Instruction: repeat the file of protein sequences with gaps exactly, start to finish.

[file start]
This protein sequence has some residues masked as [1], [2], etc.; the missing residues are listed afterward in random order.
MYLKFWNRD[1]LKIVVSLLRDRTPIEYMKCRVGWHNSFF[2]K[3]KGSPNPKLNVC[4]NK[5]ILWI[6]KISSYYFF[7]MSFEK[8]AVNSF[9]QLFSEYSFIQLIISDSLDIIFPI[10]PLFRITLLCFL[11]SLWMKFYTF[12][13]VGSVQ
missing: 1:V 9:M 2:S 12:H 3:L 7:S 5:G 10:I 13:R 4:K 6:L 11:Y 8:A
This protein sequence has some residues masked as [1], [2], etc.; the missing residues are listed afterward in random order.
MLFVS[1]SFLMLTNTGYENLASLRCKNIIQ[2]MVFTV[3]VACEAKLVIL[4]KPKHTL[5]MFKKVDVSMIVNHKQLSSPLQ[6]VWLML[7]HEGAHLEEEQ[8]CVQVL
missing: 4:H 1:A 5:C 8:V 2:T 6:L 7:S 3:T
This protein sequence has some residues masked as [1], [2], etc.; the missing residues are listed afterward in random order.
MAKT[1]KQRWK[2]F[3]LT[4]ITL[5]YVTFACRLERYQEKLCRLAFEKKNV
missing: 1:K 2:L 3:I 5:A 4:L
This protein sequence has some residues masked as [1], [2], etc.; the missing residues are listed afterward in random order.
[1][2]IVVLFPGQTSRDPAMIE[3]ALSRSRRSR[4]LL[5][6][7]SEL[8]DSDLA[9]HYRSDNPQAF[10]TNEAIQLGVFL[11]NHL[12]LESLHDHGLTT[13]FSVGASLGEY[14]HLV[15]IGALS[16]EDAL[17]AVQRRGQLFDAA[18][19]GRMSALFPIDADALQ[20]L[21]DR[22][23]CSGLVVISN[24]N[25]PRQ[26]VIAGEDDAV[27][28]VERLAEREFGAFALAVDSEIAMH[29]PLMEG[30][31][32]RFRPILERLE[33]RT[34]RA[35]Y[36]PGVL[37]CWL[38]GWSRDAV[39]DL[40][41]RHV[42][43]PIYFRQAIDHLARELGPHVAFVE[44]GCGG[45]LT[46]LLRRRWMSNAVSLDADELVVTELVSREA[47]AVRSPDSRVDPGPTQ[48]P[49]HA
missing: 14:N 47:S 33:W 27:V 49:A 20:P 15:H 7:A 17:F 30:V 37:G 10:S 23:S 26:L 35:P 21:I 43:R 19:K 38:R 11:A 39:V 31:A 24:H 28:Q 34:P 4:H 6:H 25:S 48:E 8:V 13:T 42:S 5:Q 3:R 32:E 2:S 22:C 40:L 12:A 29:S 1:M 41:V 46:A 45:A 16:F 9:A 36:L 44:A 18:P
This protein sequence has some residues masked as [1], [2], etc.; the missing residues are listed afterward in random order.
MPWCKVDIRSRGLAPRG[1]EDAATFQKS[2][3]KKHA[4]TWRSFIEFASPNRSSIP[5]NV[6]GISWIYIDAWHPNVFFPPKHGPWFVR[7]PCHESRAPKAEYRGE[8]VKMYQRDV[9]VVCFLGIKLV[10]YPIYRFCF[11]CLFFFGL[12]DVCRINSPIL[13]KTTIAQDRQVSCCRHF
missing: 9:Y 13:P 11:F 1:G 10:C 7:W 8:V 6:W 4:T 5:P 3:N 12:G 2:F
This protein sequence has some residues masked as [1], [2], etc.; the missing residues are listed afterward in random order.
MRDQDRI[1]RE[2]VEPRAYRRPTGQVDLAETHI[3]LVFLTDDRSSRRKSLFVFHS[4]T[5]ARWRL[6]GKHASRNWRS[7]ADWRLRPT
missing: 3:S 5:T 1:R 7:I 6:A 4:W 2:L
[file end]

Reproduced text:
This protein sequence has some residues masked as [1], [2], etc.; the missing residues are listed afterward in random order.
MYLKFWNRD[1]LKIVVSLLRDRTPIEYMKCRVGWHNSFF[2]K[3]KGSPNPKLNVC[4]NK[5]ILWI[6]KISSYYFF[7]MSFEK[8]AVNSF[9]QLFSEYSFIQLIISDSLDIIFPI[10]PLFRITLLCFL[11]SLWMKFYTF[12][13]VGSVQ
missing: 1:V 9:M 2:S 12:H 3:L 7:S 5:G 10:I 13:R 4:K 6:L 11:Y 8:A
This protein sequence has some residues masked as [1], [2], etc.; the missing residues are listed afterward in random order.
MLFVS[1]SFLMLTNTGYENLASLRCKNIIQ[2]MVFTV[3]VACEAKLVIL[4]KPKHTL[5]MFKKVDVSMIVNHKQLSSPLQ[6]VWLML[7]HEGAHLEEEQ[8]CVQVL
missing: 4:H 1:A 5:C 8:V 2:T 6:L 7:S 3:T
This protein sequence has some residues masked as [1], [2], etc.; the missing residues are listed afterward in random order.
MAKT[1]KQRWK[2]F[3]LT[4]ITL[5]YVTFACRLERYQEKLCRLAFEKKNV
missing: 1:K 2:L 3:I 5:A 4:L
This protein sequence has some residues masked as [1], [2], etc.; the missing residues are listed afterward in random order.
[1][2]IVVLFPGQTSRDPAMIE[3]ALSRSRRSR[4]LL[5][6][7]SEL[8]DSDLA[9]HYRSDNPQAF[10]TNEAIQLGVFL[11]NHL[12]LESLHDHGLTT[13]FSVGASLGEY[14]HLV[15]IGALS[16]EDAL[17]AVQRRGQLFDAA[18][19]GRMSALFPIDADALQ[20]L[21]DR[22][23]CSGLVVISN[24]N[25]PRQ[26]VIAGEDDAV[27][28]VERLAEREFGAFALAVDSEIAMH[29]PLMEG[30][31][32]RFRPILERLE[33]RT[34]RA[35]Y[36]PGVL[37]CWL[38]GWSRDAV[39]DL[40][41]RHV[42][43]PIYFRQAIDHLARELGPHVAFVE[44]GCGG[45]LT[46]LLRRRWMSNAVSLDADELVVTELVSREA[47]AVRSPDSRVDPGPTQ[48]P[49]HA
missing: 14:N 47:S 33:W 27:V 49:A 20:P 15:H 7:A 17:F 30:V 37:G 10:S 23:S 26:L 35:P 21:I 43:R 19:K 38:R 11:A 39:V 31:A 24:H 28:Q 34:P 4:H 6:H 25:S 48:E 8:V 13:T 42:S 5:Q 3:R 32:E 2:S 22:C 40:L 12:A 29:S 1:M 41:V 46:A 45:A 16:F 9:A 36:L 44:A 18:P
This protein sequence has some residues masked as [1], [2], etc.; the missing residues are listed afterward in random order.
MPWCKVDIRSRGLAPRG[1]EDAATFQKS[2][3]KKHA[4]TWRSFIEFASPNRSSIP[5]NV[6]GISWIYIDAWHPNVFFPPKHGPWFVR[7]PCHESRAPKAEYRGE[8]VKMYQRDV[9]VVCFLGIKLV[10]YPIYRFCF[11]CLFFFGL[12]DVCRINSPIL[13]KTTIAQDRQVSCCRHF
missing: 9:Y 13:P 11:F 1:G 10:C 7:W 8:V 6:W 4:T 5:P 3:N 12:G 2:F
This protein sequence has some residues masked as [1], [2], etc.; the missing residues are listed afterward in random order.
MRDQDRI[1]RE[2]VEPRAYRRPTGQVDLAETHI[3]LVFLTDDRSSRRKSLFVFHS[4]T[5]ARWRL[6]GKHASRNWRS[7]ADWRLRPT
missing: 3:S 5:T 1:R 7:I 6:A 4:W 2:L